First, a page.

While fully recognizing the close relationship between the elderly sisters, we cannot say that the foregoing circumstances attendant support the construction of the will for which defendant Wolfe contends. Indeed, it seems more reasonable to conclude therefrom that Mrs. Upton intended to provide and did provide for Mrs. Wolfe, apart from furniture, household and personal effects, by making separate arrangements for her independent of the provisions of her will.
A further contention by defendant Wolfe should be considered. It is based primarily on this finding of fact: “14. The testatrix was, by reason of her background and experience, familiar with business and legal terminology, and had previously used the term 'personal property’ to include intangibles, she having worked in the office of her husband when he was a full time practicing Notary Public in the State of Louisiana.”
While we forego an analysis in detail of the voluminous testimony and documentary evidence upon which this finding is based, a brief summary is as follows: Under Louisiana law a notary public is an important public official, with established qualifications, whose functions include services in connection with wills, estate successions, inventories, etc. Prior to 1923 Mrs. Upton had assisted her husband in his work. Upon his death, she served as co-executor of his will, his estate consisting of household furniture and effects, cash in banks, bonds, notes, jewelry and real estate. Later, in 1941, she served as executrix of the estate of one George H. Jahns. The evidence discloses that on occasions, in connection with the handling of these two estates, the words “personal property” were used to denote a general classification of all property other than real estate. Unquestionably, in North Carolina as well as in Louisiana the words “personal property” are often used in that sense. Assuming the competency of these events of 1923 and 1941, we do not think they bear significantly upon the meaning of the words “personal property” when ■ considered in the context of the testatrix’ will. Indeed, an examination of the will of Mrs. Upton’s deceased husband, referred to below, would seem rather to support the construction we place upon Mrs. Upton’s will.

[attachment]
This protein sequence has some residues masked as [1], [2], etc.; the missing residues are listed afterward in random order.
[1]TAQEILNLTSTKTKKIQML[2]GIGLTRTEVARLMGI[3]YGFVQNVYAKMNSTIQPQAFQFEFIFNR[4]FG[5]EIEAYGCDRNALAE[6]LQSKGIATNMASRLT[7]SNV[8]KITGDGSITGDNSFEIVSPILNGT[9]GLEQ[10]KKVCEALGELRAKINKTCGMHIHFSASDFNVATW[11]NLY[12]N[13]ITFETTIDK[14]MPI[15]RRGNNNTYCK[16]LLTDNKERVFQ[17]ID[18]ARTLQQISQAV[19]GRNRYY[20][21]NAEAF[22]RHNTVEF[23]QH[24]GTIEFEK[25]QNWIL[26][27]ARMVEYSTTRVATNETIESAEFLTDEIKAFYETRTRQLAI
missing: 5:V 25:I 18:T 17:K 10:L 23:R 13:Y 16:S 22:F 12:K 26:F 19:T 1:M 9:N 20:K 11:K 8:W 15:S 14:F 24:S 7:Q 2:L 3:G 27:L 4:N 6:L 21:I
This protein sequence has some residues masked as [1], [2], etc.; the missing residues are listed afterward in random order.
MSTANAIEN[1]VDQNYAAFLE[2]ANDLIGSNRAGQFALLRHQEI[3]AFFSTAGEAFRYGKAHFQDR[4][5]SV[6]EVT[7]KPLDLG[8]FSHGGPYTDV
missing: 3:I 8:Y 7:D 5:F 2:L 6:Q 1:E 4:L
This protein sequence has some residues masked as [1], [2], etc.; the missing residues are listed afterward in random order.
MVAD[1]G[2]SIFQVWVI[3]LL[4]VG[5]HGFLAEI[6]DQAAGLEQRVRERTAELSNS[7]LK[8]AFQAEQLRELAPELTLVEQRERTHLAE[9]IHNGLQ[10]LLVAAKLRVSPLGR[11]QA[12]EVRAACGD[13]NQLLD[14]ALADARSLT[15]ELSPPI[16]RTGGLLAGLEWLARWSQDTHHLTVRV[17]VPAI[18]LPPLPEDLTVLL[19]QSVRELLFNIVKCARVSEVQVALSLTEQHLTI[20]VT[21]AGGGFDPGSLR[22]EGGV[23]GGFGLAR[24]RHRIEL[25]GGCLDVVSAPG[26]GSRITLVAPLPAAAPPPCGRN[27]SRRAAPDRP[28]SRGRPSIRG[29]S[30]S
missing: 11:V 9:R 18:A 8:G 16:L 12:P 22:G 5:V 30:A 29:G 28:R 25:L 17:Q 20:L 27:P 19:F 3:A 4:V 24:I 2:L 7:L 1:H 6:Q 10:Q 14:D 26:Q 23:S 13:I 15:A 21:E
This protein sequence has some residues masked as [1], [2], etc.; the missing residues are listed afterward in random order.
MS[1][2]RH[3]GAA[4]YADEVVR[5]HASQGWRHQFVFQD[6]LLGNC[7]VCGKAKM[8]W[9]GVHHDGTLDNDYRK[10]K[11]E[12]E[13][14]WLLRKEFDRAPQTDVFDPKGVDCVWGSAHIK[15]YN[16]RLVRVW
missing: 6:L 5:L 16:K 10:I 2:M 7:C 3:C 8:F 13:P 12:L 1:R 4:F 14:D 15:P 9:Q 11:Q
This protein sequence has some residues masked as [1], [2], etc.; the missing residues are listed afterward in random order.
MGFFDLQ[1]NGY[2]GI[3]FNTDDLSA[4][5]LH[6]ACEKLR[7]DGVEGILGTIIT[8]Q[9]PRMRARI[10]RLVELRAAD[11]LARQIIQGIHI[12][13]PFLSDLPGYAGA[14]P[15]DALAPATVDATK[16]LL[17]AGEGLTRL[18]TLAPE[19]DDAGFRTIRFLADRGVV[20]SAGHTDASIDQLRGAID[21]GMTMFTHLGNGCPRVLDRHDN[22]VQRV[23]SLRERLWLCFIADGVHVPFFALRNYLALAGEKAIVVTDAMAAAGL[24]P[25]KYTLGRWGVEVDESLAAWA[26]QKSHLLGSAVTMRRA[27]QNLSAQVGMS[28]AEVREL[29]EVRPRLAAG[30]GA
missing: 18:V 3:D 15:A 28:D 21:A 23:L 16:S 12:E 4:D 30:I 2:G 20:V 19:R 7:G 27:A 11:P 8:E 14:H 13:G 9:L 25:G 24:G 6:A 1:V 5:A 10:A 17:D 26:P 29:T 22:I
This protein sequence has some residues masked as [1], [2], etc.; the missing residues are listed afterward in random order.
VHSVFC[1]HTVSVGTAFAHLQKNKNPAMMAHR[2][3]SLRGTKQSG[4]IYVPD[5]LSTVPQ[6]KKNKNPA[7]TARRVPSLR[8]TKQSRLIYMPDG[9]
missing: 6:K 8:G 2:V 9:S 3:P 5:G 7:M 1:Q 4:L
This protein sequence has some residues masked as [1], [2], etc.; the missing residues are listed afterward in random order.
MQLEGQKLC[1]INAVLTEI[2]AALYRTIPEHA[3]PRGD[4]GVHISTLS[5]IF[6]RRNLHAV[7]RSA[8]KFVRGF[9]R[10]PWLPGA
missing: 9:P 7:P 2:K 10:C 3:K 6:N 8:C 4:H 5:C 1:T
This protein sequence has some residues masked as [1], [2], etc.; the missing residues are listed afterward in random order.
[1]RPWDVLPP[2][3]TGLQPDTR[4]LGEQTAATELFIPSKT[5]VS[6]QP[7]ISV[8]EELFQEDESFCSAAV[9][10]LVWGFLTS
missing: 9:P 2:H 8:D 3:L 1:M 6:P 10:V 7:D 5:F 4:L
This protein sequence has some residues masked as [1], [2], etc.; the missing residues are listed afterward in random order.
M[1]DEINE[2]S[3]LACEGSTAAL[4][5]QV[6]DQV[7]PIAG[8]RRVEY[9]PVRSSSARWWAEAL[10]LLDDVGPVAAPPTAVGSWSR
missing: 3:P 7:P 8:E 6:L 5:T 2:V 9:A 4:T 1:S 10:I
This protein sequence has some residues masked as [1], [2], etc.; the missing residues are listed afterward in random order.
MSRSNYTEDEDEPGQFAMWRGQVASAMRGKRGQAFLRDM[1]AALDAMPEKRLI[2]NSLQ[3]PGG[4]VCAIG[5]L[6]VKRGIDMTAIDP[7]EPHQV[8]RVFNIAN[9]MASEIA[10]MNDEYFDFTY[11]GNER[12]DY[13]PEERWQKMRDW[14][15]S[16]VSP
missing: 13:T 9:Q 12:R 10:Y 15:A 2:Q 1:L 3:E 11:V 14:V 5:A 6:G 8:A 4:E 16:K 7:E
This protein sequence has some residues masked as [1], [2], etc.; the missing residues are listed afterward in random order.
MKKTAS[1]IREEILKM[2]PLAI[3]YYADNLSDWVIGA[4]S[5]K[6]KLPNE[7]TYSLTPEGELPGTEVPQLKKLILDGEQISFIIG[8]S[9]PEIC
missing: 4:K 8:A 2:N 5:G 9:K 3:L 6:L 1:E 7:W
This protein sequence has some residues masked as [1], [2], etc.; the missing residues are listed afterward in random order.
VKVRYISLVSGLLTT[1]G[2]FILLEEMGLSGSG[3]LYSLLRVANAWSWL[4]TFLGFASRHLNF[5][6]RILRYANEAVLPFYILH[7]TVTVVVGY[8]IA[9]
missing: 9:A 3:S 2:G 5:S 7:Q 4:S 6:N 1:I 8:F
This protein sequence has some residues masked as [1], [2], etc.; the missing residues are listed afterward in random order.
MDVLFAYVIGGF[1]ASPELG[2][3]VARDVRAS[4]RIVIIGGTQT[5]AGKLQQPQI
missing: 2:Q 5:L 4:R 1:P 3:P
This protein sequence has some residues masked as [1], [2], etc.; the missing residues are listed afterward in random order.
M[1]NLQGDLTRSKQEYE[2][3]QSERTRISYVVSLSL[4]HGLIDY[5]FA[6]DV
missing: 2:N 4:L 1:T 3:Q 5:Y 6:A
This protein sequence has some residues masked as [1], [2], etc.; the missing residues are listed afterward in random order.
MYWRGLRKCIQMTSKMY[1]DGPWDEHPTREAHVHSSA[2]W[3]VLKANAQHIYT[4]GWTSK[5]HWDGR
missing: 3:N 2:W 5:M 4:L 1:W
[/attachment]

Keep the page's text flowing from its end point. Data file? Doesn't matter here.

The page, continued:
As shown in the record offered by defendant Wolfe, Mr. Upton’s will was as follows: He made four specific cash bequests, then made a *543specific bequest of his watch, chain and locket, and then provided: “I give and bequeath the balance of my estate to my wife Addie H. Upton.” (Italics added.) True, the words “personal property” were not used in connection with any specific bequest. However, the words “the balance of my estate” are the identical words used by Mrs. Upton in the residuary clause of her will. Under the quoted words in her husband’s will, Mrs. Upton received, other than the specific bequests, her husband’s entire estate, “as the universal heir and legatee.” Her knowledge of this exact phraseology in her husband’s will and of its legal effect and her use of the identical phraseology in the residuary clause of her own will would seem to negative any suggestion that no significant meaning should be given to this provision: “The balance of my estate I leave to the National Red Cross society of America.” (Italics added.)
The findings of fact, other than those quoted herein, and also many facts not incorporated in the court’s findings of fact, are based upon uncontradicted evidence. We cannot discuss in detail each finding or every phase of the evidence. Certainly, the able and diligent counsel for defendant Wolfe have brought forward every fact that might lend any measure of support to her position. Suffice to say, each has been carefully considered.
Our conclusion is that the provision, “To my sister Mrs. Camille H. Wolfe, I leave my furniture, household effects and personal property,” when the will as a whole is considered, manifests the testatrix’ intention to leave to Mrs. Wolfe, under the will, only tangible articles of household and personal use, and that the circumstances attendant when the will was made strengthen rather than impair this construction. It appearing that the executor has delivered all of such articles to defendant Wolfe and that it has paid the specific cash bequests, it follows that defendant Red Cross, as residuary legatee, is entitled to receive, under the will, the balance of the estate remaining in the hands of the executor, consisting of cash, bonds and securities, after payment by the executor therefrom of the costs of administration, including the costs of this action, taxes and valid claims, if any, against the estate.
Accordingly, there is error in the judgment of the court below; and the cause is remanded for judgment in accordance with the construction of the will as declared herein.
Error and remanded.